Volume 551, March 2013
|Number of page(s)||21|
|Section||Interstellar and circumstellar matter|
|Published online||05 March 2013|
High-pressure, low-abundance water in bipolar outflows
Results from a Herschel-WISH survey⋆
1 Observatorio Astronómico Nacional (IGN), Alfonso XII 3, 28014 Madrid, Spain
2 Department of Earth and Space Sciences, Chalmers University of Technology, Onsala Space Observatory, 439 92 Onsala, Sweden
3 INAF − Osservatorio Astronomico di Roma, via di Frascati 33, 00040 Monte Porzio Catone, Italy
4 Instituto de Radioastronomía Milimétrica (IRAM), Avenida Divina Pastora 7, Núcleo Central, 18012 Granada, Spain
5 Leiden Observatory, Leiden University, PO Box 9513, 2300 RA Leiden, The Netherlands
6 Max-Planck Institut für Extraterrestrische Physik (MPE), Giessenbachstr. 1, 85748 Garching, Germany
7 Kavli Institute for Astronomy and Astrophysics, Peking University, Yi He Yuan Lu 5, Hai Dian Qu, 100871 Beijing, PR China
Received: 20 September 2012
Accepted: 15 January 2013
Context. Water is a potential tracer of outflow activity because it is heavily depleted in cold ambient gas and is copiously produced in shocks.
Aims. We present a survey of the water emission in a sample of more than 20 outflows from low-mass young stellar objects with the goal of characterizing the physical and chemical conditions of the emitting gas.
Methods. We used the HIFI and PACS instruments on board the Herschel Space Observatory to observe the two fundamental lines of ortho-water at 557 and 1670 GHz. These observations were part of the “Water In Star-forming regions with Herschel” (WISH) key program, and have been complemented with CO and H2 data.
Results. The emission of water has a different spatial and velocity distribution from that of the J = 1−0 and 2−1 transitions of CO. On the other hand, it has a similar spatial distribution to H2, and its intensity follows the H2 intensity derived from IRAC images. This suggests that water traces the outflow gas at hundreds of kelvins that is responsible for the H2 emission, and not the component at tens of kelvins typical of low-J CO emission. A warm origin of the water emission is confirmed by a remarkable correlation between the intensities of the 557 and 1670 GHz lines, which also indicates that the emitting gas has a narrow range of excitations. A radiative transfer analysis shows that while there is some ambiguity in the exact combination of density and temperature values, the gas thermal pressure nT is constrained within less than a factor of 2. The typical nT over the sample is 4 × 109 cm-3K, which represents an increase of 104 with respect to the ambient value. The data also constrain the water column density within a factor of 2 and indicate values in the sample between 2 × 1012 and 1014 cm-2. When these values are combined with estimates of the H2 column density, the typical water abundance is only 3 × 10-7, with an uncertainty of a factor of 3.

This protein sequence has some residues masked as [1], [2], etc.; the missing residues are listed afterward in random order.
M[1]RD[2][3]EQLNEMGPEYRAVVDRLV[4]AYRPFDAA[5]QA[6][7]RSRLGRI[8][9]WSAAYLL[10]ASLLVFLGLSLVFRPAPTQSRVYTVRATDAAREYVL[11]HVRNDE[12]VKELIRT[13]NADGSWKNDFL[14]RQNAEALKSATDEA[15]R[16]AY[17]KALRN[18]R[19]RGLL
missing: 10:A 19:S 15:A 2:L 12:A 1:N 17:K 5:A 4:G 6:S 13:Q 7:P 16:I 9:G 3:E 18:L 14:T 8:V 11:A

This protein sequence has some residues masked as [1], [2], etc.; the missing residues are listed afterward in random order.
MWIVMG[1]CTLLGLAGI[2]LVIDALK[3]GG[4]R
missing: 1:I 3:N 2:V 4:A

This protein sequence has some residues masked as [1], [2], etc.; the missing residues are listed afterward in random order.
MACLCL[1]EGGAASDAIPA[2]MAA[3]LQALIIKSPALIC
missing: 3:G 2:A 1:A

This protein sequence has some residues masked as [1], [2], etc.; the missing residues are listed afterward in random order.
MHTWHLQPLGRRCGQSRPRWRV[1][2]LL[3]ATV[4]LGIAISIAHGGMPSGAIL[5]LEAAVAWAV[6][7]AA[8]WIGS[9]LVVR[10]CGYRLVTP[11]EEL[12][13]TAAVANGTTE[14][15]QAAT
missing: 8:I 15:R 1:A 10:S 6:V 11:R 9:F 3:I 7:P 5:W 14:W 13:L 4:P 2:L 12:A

Conclusions. Our data challenge current C-shock models of water production through the combination of wing-line profiles, high gas compressions, and low abundances.
Key words: stars: formation / ISM: abundances / ISM: molecules / ISM: jets and outflows
© ESO, 2013
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